Calibration has the subtle effect of pulling all saturation targets inwards, which is a good thing. The average error dropped to 3.10dE after calibration. We can live with the slight oversaturation, since it has a positive effect on gaming, photo and video presentation. This is excellent performance at the XF251Q’s price point.


Though the XF251Q ranks at the bottom of the comparison group in this category, 3.10dE is a respectable color accuracy result. A tendency toward oversaturation, rather than the reverse, is a good thing. We’d rather see errors lead to more vivid color than errors that lead to a washed-out, chalky image. This monitor looks every bit as good as more expensive IPS displays. Only VA will offer greater image depth, and that technology’s color accuracy isn’t significantly better.

Since DCI-P3 color is becoming more important as new displays add HDR and Ultra HD specs to their feature lists, we’re using that spec (instead of Adobe RGB) for comparing gaming and general use monitors. The XF251Q doesn’t advertise extended color, and we found it hit sRGB volume on the nose at 100.6 percent.

It’s interesting to see the two MSI monitors on top of the gamut volume chart. Both advertise large gamuts, which can look great with some content but are ultimately inaccurate for critical viewing. It’s more important to have the right amount of color; more is not necessarily better.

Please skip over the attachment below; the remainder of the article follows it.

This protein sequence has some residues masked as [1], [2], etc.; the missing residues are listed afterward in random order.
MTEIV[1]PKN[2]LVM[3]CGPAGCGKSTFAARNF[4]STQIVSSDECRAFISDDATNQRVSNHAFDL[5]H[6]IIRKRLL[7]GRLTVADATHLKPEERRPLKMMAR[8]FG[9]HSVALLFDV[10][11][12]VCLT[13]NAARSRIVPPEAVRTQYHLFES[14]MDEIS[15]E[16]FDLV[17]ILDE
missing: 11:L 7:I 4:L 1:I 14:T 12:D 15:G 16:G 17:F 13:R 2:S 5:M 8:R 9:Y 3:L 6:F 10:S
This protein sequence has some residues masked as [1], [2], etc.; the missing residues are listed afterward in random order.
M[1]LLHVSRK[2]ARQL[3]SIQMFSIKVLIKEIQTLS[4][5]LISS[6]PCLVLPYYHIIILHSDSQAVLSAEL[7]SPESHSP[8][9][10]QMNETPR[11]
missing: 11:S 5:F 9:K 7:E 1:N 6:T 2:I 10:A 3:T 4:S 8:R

MORE: Best Gaming Monitors

MORE: How We Test Monitors

MORE: All Monitor Content

Christian Eberle
Contributing Editor

Christian Eberle is a Contributing Editor for Tom's Hardware US. He's a veteran reviewer of A/V equipment, specializing in monitors. Christian began his obsession with tech when he built his first PC in 1991, a 286 running DOS 3.0 at a blazing 12MHz. In 2006, he undertook training from the Imaging Science Foundation in video calibration and testing and thus started a passion for precise imaging that persists to this day. He is also a professional musician with a degree from the New England Conservatory as a classical bassoonist which he used to good effect as a performer with the West Point Army Band from 1987 to 2013. He enjoys watching movies and listening to high-end audio in his custom-built home theater and can be seen riding trails near his home on a race-ready ICE VTX recumbent trike. Christian enjoys the endless summer in Florida where he lives with his wife and Chihuahua and plays with orchestras around the state.

  • Rakanyshu
    6 or 8 years ago i bought a couple 24 inches screens similar to this thing for 100 each, is ridiculous that after so much time the only thing that changes is price... i mean screens and ram modules are almost the same as 8 years ago only more expensive... (ddr3 to ddr4) for regular computer usage you would not notice the difference and there is almost not worth it to buy this monitor if you already have one you bought in this decade.
  • mikeebb
    I'm interested, though, because the old Dell (Sony Trinitron) CRT needs replacement.